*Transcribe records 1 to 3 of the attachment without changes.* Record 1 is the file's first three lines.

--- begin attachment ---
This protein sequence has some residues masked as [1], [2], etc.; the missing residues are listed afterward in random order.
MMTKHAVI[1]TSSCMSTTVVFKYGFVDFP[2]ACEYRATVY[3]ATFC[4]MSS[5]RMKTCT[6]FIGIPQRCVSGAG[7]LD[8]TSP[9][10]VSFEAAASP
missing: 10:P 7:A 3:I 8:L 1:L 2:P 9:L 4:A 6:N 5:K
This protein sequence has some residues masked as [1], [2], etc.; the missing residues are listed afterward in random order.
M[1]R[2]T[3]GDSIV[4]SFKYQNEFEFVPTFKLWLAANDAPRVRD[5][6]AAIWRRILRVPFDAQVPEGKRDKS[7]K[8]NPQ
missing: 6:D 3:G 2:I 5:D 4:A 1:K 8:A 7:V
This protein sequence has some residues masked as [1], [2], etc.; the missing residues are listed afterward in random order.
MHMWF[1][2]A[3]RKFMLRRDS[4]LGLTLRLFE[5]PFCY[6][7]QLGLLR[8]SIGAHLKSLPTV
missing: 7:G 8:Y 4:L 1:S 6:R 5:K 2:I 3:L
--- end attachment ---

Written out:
This protein sequence has some residues masked as [1], [2], etc.; the missing residues are listed afterward in random order.
MMTKHAVI[1]TSSCMSTTVVFKYGFVDFP[2]ACEYRATVY[3]ATFC[4]MSS[5]RMKTCT[6]FIGIPQRCVSGAG[7]LD[8]TSP[9][10]VSFEAAASP
missing: 10:P 7:A 3:I 8:L 1:L 2:P 9:L 4:A 6:N 5:K
This protein sequence has some residues masked as [1], [2], etc.; the missing residues are listed afterward in random order.
M[1]R[2]T[3]GDSIV[4]SFKYQNEFEFVPTFKLWLAANDAPRVRD[5][6]AAIWRRILRVPFDAQVPEGKRDKS[7]K[8]NPQ
missing: 6:D 3:G 2:I 5:D 4:A 1:K 8:A 7:V
This protein sequence has some residues masked as [1], [2], etc.; the missing residues are listed afterward in random order.
MHMWF[1][2]A[3]RKFMLRRDS[4]LGLTLRLFE[5]PFCY[6][7]QLGLLR[8]SIGAHLKSLPTV
missing: 7:G 8:Y 4:L 1:S 6:R 5:K 2:I 3:L